LEADER 00000nam  2200385   4500 
001    AAI3436839 
005    20110701085418.5 
008    110701s2010    ||||||||||||||||| ||eng d 
020    9781124365701 
035    (UMI)AAI3436839 
040    UMI|cUMI 
100 1  Ramos, Elvin Timba 
245 10 Influences of globalization on food security and 
       development in the Philippines 
300    127 p 
500    Source: Dissertation Abstracts International, Volume: 72-
       01, Section: A, page:  
500    Adviser: Barrett Brenton 
502    Thesis (D.A.)--St. John's University (New York), 2010 
520    The colonial history of the Philippines created a country 
       filled with political turmoil, economic distress, and 
       social discrepancies. Over the past 400 years, the 
       Philippines as an island nation managed to reinvent itself
       by taking influences of Western tradition on its political,
       economic, and social paradigm. Countries such as Spain and
       the United States have both "Hispanizized" and 
       "Americanized" the country to develop a more modern 
       republic where democracy exists. Today, the Philippines in
       a macro level seem to be improving many areas in the 
       country, most especially Manila. But in the micro level 
       the Philippines is still considered a developing country 
       and more or less still has various homegrown issues, like 
       severe poverty, resulting from political corruption, 
       international debt, and unsteady social reformation 
520    Globalization has taken its toll in the country providing 
       both positive and negative attributes to the economy. 
       Social issues such as poverty and hunger continue to 
       increase due to the domino effects of illiteracy, 
       unemployment, and unfair distribution of food programs in 
       the country. Hundreds of households are hungry in the 
       Philippines. Even though, there are many anti-hunger and 
       anti-poverty programs in the Philippines, the 
       inconsistencies of these programs do not benefit the 
       majority of the people living in poverty. The only way to 
       solve the problem is to implement best practices and 
       manage the flow of funding and the distribution of goods 
       under a one-system paradigm 
520    Inconsistencies in education, lack of employment 
       opportunities, low government funding, less agricultural 
       control, and reckless management of the aquaculture, are 
       all leading elements that undermines food security in the 
       country. According to the United Nation's Food and 
       Agriculture Organization and the World Food Programme,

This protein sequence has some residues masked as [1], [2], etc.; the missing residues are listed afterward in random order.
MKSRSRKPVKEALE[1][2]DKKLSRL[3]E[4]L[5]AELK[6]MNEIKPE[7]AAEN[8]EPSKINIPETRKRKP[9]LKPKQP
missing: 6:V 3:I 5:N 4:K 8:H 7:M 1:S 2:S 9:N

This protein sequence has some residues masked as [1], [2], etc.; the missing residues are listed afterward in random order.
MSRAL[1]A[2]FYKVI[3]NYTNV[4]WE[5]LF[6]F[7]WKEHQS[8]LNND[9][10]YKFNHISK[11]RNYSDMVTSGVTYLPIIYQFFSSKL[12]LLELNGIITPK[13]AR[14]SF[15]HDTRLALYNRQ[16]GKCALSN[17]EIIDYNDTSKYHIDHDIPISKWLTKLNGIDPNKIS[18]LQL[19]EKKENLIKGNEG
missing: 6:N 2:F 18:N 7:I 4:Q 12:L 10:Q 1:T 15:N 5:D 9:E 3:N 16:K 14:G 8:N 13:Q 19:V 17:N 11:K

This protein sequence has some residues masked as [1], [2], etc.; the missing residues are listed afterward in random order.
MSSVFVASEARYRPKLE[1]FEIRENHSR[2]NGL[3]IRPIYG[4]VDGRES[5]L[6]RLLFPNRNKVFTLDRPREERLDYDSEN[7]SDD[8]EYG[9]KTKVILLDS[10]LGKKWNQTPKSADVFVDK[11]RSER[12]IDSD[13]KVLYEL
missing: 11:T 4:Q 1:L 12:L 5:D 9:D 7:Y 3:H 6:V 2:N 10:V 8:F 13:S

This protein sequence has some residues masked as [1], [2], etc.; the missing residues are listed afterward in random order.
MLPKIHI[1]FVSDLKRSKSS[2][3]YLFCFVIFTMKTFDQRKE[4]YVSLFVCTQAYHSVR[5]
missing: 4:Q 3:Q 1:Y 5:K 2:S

almost 1 billion people worldwide, 642 million in Asia and
       the Pacific suffer from hunger and nearly 20% of the 
       Philippines' 92.2 million people (United States Department
       of State) are still undernourished 
520    This researcher focuses on both food security and 
       development issues in Philippines and how globalization 
       can influence its progress positively or negatively. It is
       very imperative to evaluate programs initiated by the 
       international community such as the non-governmental 
       organizations; public programs funded by the Philippine 
       government; the work of many charitable organizations 
       located in the country; and those organizations that are 
       led by leaders and members of the Filipino Diaspora around
       the world. Trying to understand why the Philippines is 
       continuously unable to lift itself out of poverty is an 
       urgent question. There are many components that will lead 
       to answer such questions. However, will point their 
       fingers to the unsatisfactory role of government in 
       creating innovative development strategies nationwide 
520    Though this researcher will only be limited to certain 
       programs tackling the issue of poverty and hunger, it will
       also deliver a raw and personal reflection of the reality 
       in the Philippines. Personal interviews and my own 
       reflections from my field visits in 2007 and 2009 plays an
       important role in describing the difference between what 
       is abstract versus what is reality. Additional questions 
       will be answered: Why is the country is not meeting its 
       own development goals? What are some key solutions that 
       might further reduce poverty, hunger, and malnutrition'? 
       What are the local, national, and international 
       communities doing to help the Philippines? 
520    This researcher will briefly evaluate the role of women, 
       the Catholic Church, the government's agricultural sector,
       and the Filipino Diaspora as they contribute to the stages
       of eradicating hunger and food insecurities in the 
       country. A major recommendation of a food bank, similar to
       other countries, will he pitched in this essay. This idea 
       will serve as the "one system paradigm" of best practice 
       and act as an umbrella organization that helps ease access,
       manages better distribution, and has better availability 
       of food programs for people living in poverty. The 
       dissertation also has a teaching component where I wrote a
       pedagogy chapter, which includes a written approach and a 
       syllabus on how to teach this topic in college and 
       university level courses 
590    School code: 0192 
650  4 History, History of Oceania 
650  4 Pacific Rim Studies 
690    0504 
690    0561 
710 2  St. John's University (New York) 
773 0  |tDissertation Abstracts International|g72-01A 
856 40 |uhttp://pqdd.sinica.edu.tw/twdaoapp/servlet/